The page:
NAIROBI, Kenya, Nov 24 – Kenya has the capacity to produce its entire electricity from clean energy sources by 2020 without emitting carbon gases, United Nations Environment Program (UNEP) Executive Director Achim Steiner has said.
Mr Steiner told a Green and Competitive Electricity Conference that the country has abundant renewable potential which if exploited, could see the country become a world leader in the production of green energy in the next 11 years.
“Kenya sits on five or even 10 times more electricity in the Rift Valley of geothermal power than its entire installed generating capacity right now. The irony is, you are so close to it but you are actually walking away from right now,” he said.
The country has the potential to generate up to 2,000MW from wind energy, 7,000MW from geothermal and substantial biomasss resources. For instance, the current sugar factories in Western Kenya have the potential for generating 300MW of power for addition to the national grid.
He regretted that the reliance on hydro generated electricity and the erratic nature of rainfall had exposed the country’s energy sector – and by extension its economy – to greater risks.
“The lights have been going out but much worse, here we are in 2009 and more than three-quarters of Kenyan’s population does not have access to electricity. In fact the infrastructure model for electricity generation has left the proud nation of Kenya with lights going out,” he said.
“On top of that we have had to increasingly rely on having to import electricity generating equipment at a high premium to the country and to electricity consumers of this country,” he added.
As the world continues to feel the effects of climate change, Mr Steiner said Kenya will have to employ a power generation mix strategy that could see it harness the geothermal, wind, solar of bagasses potential.
He added that instead of looking at prospects of striking oil, the country should focus on the generation of ample, reliable and affordable electricity for all.
“Yes Kenya may still find oil. But is that the answer to ensuring that the lights will be on for a 100 percent of Kenya’s population,” he wondered.
He proposed that the country should heavily invest these cost effective green energy solutions in the rural areas and reap the benefits in the next few years.
It is only with government and the international development community and the right financing mechanism that you can go to the villages of Kenya to ensure an electricity revolution in Kenya, he said.
“The poor are not ignorant. In less than 10 years, it could be the rural areas that are producing a significant share of the power that is being consumed in the cities and the industrial economies of Kenya,” he forecasted.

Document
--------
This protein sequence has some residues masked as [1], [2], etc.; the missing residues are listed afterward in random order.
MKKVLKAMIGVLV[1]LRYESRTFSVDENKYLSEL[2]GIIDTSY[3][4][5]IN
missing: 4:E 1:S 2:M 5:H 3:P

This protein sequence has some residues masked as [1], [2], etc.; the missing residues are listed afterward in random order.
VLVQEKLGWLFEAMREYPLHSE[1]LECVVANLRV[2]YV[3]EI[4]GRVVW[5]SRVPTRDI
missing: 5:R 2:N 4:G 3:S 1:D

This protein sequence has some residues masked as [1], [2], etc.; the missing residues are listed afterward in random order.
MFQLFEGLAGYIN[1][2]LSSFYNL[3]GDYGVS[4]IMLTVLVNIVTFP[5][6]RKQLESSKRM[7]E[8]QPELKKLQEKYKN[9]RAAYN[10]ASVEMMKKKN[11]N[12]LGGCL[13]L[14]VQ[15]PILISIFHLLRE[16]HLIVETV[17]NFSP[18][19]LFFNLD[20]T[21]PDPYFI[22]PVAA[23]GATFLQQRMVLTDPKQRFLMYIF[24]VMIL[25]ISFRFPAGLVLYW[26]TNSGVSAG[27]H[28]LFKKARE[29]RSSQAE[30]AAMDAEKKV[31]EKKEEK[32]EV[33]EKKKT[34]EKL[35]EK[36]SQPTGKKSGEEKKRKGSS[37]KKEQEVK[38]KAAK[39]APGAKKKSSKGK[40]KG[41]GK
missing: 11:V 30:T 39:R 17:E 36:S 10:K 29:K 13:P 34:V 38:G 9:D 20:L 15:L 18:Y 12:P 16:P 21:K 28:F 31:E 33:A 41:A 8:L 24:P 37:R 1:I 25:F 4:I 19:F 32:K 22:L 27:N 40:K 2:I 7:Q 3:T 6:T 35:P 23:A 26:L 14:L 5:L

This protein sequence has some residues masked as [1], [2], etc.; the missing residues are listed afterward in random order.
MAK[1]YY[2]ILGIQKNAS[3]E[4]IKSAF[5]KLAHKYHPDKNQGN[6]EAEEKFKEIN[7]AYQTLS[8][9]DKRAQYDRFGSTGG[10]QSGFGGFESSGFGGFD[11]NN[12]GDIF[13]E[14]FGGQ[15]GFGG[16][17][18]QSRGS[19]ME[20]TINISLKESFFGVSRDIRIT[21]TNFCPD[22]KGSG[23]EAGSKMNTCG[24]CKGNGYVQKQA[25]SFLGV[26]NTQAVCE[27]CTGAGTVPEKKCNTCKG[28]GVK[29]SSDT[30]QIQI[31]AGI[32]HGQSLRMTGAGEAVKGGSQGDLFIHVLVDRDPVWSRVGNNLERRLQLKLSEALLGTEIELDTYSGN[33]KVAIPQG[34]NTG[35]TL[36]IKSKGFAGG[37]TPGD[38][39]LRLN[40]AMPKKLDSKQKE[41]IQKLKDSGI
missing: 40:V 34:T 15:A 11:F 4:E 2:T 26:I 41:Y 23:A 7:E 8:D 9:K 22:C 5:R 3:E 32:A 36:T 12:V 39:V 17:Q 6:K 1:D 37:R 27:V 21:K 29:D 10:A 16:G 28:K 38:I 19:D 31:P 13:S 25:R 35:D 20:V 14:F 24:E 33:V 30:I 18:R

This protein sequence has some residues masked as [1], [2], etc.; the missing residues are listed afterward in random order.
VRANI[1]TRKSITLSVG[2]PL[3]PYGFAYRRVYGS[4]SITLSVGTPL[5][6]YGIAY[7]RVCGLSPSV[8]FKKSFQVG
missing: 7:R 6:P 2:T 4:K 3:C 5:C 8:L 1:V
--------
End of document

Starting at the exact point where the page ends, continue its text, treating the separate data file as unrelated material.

But in a quick rejoinder, Prime Minister Raila Odinga expressed the government’s commitment to ensuring that Kenya becomes a green economy by in the next 10 years.
He said there is reason and will power to meet the country\’s energy requirements efficiently and in a clean manner.
The Prime Minister said this is why the country would present to the Copenhagen climate change summit concrete plans and commit to specific goals informed by science.
“We are going to Copenhagen with a proposal for turning Kenya’s economy into a green economy by 2020. It can be done and Kenya can actually take the lead in this regard,” he said adding that for this dream to be realised, the country required support from the international community.
Although he acknowledged that the private sector has largely kept away from investing in renewable energy projects, he urged investors to develop geothermal fields here saying there was a high return on investment.
The Premier said the fact that 90 per cent of the wells so far drilled have steam in sufficient quantity and in high temperature, meant that the development of geothermal energy in Kenya is viable.
Energy Minister Kiraitu Murungi added that the government had reduced the exploration and project costs in the generation of geothermal energy in a bid to attract them into the field.
Geothermal wells are expensive to sink with one costing approximately Sh490 million ($6.5milion) thus the need for the involvement of the private sector he noted.
“It has also been difficult to attract private sector investments in geothermal due to the extremely high front end costs. I urge this conference to come up with concrete recommendations on how to mitigate such costs through flexible financing mechanisms,” he appealed to the participants in the conference.
To facilitate and deepen private sector participation, the ministry will from December install 33 wind masts and data loggers to collect data at various sites across the country to augment the information contained in the Ministry of Energy’s current Wind Atlas.
“The data which will be collected will be analysed and the reports given to the private sector to assist in making investment decisions on the size and timing of investment,” he said.
A feed in tariff policy for geothermal would also be developed which would be ascertained by the cost capital, Mr Murungi added.